DEGREES: B.A. in international studies with a focus on Africa and the Middle East, a concentration in religion, and a double minor in human rights and Jewish studies; M.A. in Hebrew literature and rabbinical ordination, Hebrew Union College-Jewish Institute of Religion
CURRENT JOB TITLE: Executive director, ImmerseNYC: A Community Mikveh Project
ACTIVITIES AT TRINITY: Hillel, VOID (Voices Organized in Democracy, a progressive political organization), Community Service Office
What originally drew you to Trinity?
The urban environment; I’m from Brooklyn, and I wanted to be in a city.
Which professor(s) had the most impact on you and why?
Fred Pfeil had a really powerful impact on both me and my husband (Isaac Goldstein Luria ’05), not only as a professor in classes but as a generous, compassionate person. Levana Polate loved teaching, she loved students, and she loved the Hebrew language. Joe Barber’s incredible commitment to justice is a model for his students. Ron Kiener always pushed me and challenged me to think more deeply about the Jewish and political struggles I was having. Then there was Lisa Kassow–there was no one in my life like Lisa. She was a nurturing, loving, thoughtful person who I spent a lot of time with at a very formative time in my life. She knew how to ask the right questions of me to push me to become the person I aspired to be. I always felt like we were a team working to create the best Jewish life on campus.
What was your favorite college course and why?
What comes to mind is the international studies senior seminar “Chocolate” with Michael Niemann. It traced the history and the economic, political, and social impact of chocolate in the world. It was really about a global commodity and its journey in time and space. And we ate different kinds of chocolate during every session!
What is your favorite memory of Jewish life at Trinity?
I loved leading Shabbat services. Every Friday night, as the sun was setting and Hillel began to fill up, Marcie (Yoselevsky ’04) and I would get a little nervous–we always wondered if people would come, and they almost always did. It was a really exciting time to be part of Hillel.
What did you do after you graduated?
I became a fellow at JOIN for Justice, a community organizing fellowship for young Jewish adults. Then I worked as a Jewish educator in San Francisco before I went to rabbinical school, first in Jerusalem and then in New York. I’ve now been in New York for over five years.
How did you come to the position you hold today?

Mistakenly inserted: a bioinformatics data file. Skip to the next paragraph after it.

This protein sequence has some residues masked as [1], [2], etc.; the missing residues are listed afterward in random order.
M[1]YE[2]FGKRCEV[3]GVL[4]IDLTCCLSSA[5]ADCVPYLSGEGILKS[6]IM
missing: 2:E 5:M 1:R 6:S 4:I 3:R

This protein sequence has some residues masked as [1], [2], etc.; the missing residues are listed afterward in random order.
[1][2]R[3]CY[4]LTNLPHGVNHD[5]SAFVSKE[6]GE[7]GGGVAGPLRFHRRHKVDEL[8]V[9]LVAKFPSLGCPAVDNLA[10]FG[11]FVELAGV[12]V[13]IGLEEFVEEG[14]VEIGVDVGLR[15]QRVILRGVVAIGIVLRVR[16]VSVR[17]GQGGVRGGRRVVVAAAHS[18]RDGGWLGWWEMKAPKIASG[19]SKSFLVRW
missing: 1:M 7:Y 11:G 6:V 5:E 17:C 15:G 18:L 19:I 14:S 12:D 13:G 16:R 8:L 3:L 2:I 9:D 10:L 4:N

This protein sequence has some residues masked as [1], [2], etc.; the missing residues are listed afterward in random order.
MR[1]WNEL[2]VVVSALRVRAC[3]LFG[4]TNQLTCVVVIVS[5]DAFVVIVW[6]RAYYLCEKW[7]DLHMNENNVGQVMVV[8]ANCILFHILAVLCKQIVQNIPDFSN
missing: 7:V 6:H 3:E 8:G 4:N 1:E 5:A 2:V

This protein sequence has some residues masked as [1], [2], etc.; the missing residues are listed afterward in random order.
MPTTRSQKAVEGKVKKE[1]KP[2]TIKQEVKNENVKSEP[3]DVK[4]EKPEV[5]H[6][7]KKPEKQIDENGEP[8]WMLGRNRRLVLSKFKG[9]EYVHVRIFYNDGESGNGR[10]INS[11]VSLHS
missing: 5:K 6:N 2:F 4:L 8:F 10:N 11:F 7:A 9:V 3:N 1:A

I founded ImmerseNYC: A Community Mikveh Project because I believe that the mikveh ritual (immersing in a small pool of water) is one powerful, ancient Jewish response to our need to recognize, ritualize, and thus make sacred moments and experiences of transition on our journey. Finalizing a divorce, growing from a girl into a woman, commemorating the anniversary of a parent’s death, coming out, entering remission from cancer–all of these varied life experiences merit high-quality Jewish rituals that help us make meaning and find joy and assert Judaism’s relevance in our lives.
How did Trinity help guide you in your life?
First of all, I met my three closest friends and my husband at Trinity, so it is where I met the four people who are closest to me. I don’t know if I would have become a rabbi without Trinity. Before Trinity, I didn’t recognize that I was called to the work of becoming a Jewish leader. I don’t think Henry Zachs ’56 (as in the Zachs Hillel House) has any idea how much he has affected my life. Also, when it comes to the education and the quality of professors at Trinity, I think the College is unmatched.
What role do you think Hillel plays on college campuses across the country and at Trinity?
I think at its best, Hillel can serve as a home away from home. It’s a place where Jewish leaders guide you and help you continue your Jewish education. It’s where you can grow past your pediatric Jewish education and recognize how Judaism can be a part of your life going forward.
What do you hope to see from the upcoming generation of Jewish college students?
A hunger for Jewish connection–connection to text, prayer, or to other people. A recognition that Judaism is never static and has so many different opportunities to help you make the connections that will enrich your life. A willingness and desire to talk about God and what is sacred in our lives.